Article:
It had all the markings of a new era of relations between the gay community and a group that represents Bank St businesses: a party celebrating both the newly renovated street and the opening of Pride Week.
On August 22, Bank St was to be cordoned off for an afternoon of revelry — music, food, drink and queers having a good time.
But the Bank Street Business Improvement Area (BIA) has put the kibosh on it, first changing the date, then eventually cancelling the event entirely.
For months, Capital Pride, the Village Committee, Diane Holmes’ office and businesses along Bank St have been planning the grand opening with a special Pride flavour — a queer party at the corner at Bank and Gilmour.
Earlier this month, members of the BIA voted unanimously to cancel the opening and by default, Pride’s queer party.
Doug Saunders-Riggins is the chair of Capital Pride.
“The intention of Pride was to go ahead and do this Bank St party to see if it was feasible to get Pride back on Bank St,” says Saunders-Riggins.
Ottawa’s Pride parade marched down Bank St from 1997 to 2004. In the early 2000s, the Parade emptied out onto a big, gay street party on Bank, rather than onto the lawn of city hall, where it finishes now.
“Apparently they don’t want to partner with us —that is the impression that I am getting,” says Saunders-Riggins.
On July 7, the BIA had sent out an email saying the date for the Bank St opening had changed to August 15. According to the email, the BIA had determined that the revenue from the sidewalk sale — scheduled on the same day as the Pride party — would be marginalized for two reasons: it was too late in August, and it was at the same time as the Super Ex Exhibition.
The board then cancelled a July 13 planning committee meeting to discuss the dates for the Bank St opening. Members of the planning committee were told they would be informed of the BIA’s decision by July 22 — one month before the original date of the party.
Glenn Crawford, chair of the Village Committee, became involved with the planning of the street party as early as March this year.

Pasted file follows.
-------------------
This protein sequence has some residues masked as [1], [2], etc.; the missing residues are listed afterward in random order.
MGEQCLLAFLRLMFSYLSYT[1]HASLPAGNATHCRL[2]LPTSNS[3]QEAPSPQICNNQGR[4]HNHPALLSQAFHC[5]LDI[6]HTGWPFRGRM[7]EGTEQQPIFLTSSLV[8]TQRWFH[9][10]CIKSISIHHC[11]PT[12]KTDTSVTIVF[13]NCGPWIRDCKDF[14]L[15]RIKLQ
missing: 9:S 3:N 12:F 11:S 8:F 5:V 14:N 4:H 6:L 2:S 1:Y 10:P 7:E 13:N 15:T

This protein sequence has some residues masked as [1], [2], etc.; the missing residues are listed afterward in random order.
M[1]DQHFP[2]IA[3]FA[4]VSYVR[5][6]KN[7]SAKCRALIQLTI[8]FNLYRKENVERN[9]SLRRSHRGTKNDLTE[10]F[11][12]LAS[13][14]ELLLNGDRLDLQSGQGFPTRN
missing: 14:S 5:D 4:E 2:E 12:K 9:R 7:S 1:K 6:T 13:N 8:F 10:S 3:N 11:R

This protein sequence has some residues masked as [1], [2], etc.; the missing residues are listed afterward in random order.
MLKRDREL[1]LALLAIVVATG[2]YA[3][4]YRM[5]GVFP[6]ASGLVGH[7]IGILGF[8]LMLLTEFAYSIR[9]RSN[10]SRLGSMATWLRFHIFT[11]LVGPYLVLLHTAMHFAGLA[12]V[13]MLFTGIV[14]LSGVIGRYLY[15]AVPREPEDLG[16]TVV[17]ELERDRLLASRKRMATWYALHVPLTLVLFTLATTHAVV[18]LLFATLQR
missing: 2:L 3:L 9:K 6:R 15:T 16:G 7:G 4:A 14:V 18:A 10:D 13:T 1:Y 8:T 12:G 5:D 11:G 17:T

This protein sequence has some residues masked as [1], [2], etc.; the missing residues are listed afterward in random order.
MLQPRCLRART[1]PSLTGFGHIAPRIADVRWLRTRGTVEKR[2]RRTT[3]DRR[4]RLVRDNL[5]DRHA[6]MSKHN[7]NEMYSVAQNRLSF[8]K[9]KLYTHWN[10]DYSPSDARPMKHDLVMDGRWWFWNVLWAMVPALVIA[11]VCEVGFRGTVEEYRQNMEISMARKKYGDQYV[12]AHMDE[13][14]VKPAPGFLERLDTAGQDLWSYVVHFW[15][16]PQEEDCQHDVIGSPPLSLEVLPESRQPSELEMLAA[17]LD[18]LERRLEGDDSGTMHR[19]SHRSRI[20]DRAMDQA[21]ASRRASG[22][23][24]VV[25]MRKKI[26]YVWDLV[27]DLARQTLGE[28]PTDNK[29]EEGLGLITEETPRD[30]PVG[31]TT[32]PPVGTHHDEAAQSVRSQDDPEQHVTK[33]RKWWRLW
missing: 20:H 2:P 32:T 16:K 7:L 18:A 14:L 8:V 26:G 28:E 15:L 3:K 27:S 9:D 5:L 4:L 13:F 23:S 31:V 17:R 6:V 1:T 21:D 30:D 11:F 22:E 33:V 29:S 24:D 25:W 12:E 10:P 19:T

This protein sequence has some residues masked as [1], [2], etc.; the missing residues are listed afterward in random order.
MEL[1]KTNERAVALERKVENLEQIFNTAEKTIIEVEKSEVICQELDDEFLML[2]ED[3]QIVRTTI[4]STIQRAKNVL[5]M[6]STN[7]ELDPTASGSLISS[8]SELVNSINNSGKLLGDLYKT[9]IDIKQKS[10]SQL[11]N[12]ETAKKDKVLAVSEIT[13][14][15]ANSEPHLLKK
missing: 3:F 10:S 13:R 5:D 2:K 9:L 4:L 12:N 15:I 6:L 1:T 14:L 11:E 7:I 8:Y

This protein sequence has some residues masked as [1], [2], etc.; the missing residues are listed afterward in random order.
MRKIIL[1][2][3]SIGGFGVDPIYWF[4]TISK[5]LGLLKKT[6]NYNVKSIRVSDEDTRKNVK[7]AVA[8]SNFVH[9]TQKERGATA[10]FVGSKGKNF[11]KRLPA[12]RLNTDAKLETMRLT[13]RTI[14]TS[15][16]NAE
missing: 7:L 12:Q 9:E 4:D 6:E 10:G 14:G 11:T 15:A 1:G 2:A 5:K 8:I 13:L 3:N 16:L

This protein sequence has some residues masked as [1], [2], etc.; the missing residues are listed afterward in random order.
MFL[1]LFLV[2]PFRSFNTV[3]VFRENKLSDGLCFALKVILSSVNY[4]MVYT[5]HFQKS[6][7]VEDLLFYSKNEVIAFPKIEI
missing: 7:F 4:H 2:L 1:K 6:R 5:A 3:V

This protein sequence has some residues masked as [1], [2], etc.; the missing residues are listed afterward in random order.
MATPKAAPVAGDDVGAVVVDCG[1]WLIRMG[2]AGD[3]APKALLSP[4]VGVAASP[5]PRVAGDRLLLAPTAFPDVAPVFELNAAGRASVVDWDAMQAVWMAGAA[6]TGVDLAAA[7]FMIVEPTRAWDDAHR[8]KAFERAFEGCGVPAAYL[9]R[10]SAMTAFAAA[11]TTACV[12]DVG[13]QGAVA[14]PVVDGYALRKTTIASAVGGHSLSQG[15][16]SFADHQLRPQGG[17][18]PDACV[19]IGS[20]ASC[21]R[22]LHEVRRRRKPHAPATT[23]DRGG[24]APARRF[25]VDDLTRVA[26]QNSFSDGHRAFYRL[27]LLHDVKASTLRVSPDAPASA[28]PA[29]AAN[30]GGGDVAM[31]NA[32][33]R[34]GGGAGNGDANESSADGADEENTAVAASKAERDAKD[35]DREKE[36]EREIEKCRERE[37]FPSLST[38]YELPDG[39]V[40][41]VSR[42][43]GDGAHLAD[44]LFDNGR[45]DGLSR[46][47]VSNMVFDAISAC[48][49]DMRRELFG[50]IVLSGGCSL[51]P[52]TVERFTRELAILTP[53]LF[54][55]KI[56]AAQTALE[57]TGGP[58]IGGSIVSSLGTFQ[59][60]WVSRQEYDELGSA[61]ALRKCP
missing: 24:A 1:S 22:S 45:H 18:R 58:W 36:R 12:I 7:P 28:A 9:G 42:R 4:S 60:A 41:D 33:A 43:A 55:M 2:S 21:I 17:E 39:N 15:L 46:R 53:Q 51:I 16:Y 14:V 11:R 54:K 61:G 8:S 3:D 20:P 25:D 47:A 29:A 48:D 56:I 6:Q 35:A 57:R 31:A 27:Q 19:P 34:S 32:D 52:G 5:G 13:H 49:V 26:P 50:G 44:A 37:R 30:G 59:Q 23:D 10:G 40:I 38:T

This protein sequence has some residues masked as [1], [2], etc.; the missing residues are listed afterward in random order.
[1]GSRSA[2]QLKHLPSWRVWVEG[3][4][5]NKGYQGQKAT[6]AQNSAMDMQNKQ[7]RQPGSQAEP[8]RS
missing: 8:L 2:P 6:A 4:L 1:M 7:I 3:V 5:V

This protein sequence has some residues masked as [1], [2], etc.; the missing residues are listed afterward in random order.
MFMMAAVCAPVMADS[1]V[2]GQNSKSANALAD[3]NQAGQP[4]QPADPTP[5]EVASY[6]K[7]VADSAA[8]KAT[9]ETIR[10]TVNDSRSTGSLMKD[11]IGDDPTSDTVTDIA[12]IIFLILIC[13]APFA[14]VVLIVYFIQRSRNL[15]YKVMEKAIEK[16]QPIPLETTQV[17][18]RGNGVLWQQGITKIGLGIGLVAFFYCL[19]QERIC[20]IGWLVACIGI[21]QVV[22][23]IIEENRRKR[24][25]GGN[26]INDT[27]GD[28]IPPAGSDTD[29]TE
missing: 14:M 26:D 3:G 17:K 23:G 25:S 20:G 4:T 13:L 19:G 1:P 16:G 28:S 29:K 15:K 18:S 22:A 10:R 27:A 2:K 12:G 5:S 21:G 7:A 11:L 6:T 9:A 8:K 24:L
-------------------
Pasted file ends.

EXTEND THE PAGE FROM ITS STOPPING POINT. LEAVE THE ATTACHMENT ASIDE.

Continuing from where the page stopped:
When he received the original change of dates, Crawford wrote to the BIA asking for the sidewalk sale to be a week earlier and for the board to keep the opening of Bank St for August 22.
While waiting for the board’s decision, the planning committee met with the Ottawa Police and the City of Ottawa in a SEAT meeting on July 20 to work out the logistics of street closures.
“The city was quite reasonable and was willing to work with what information they were given — scheduling a second meeting to nail down the date and the site map,” said Crawford.
At the SEAT meeting, Kimberly Doyle from the BIA reiterated the BIA’s concern that the event clashed with the Super Ex.
On July 21, Gerry Lepage, executive director of the BIA, sent out an email advising everyone that the BIA’s board of management voted unanimously to postpone any events scheduled for August 15 or August 22.
Neither Doyle nor Lepage have returned any of Xtra’s phone calls asking for a comment on the cancellation.
Michel Parent, branch manager of Scotiabank and BIA board member was also contacted.
“I don’t want to do that; we have an executive director for that,” says Parent.
Councillor Diane Holmes was away when the board cancelled the opening and queer party.
With no communication from any of the BIA’s board members, plans for the queer Pride party have been put on hold.
“Obviously we are really disappointed. We have been working with the BIA for quite some time, and we were excited to be working with them on a project,” says Crawford.
The Village Committee has had a shaky past with the BIA under Gerry LePage. But in the past year, the two groups began making tentative steps to work together in creating a vibrant Bank St.
“I think that we all valued the opportunity to be more visible in the community and build the bridges and work with [the BIA],” says Crawford.
However, the uneasy truce between the Village Committee and BIA has not extended to Capital Pride.
“I have never received an invitation to go to the BIA meetings,” says Saunders-Riggins. “I have gone to their office three or four times for meetings to be cancelled or postponed. I have never received a phone call from the BIA — it’s just another example.”
The BIA is keeping mum about the cancellation and has not issued any statement about rescheduling the opening of Bank St.
“Unfortunately, there is no word as to when the Bank St grand opening will happen or whether it will happen,” says Crawford.
Have a look at our photo gallery of Pride’s time on Bank St, from 1997-2004: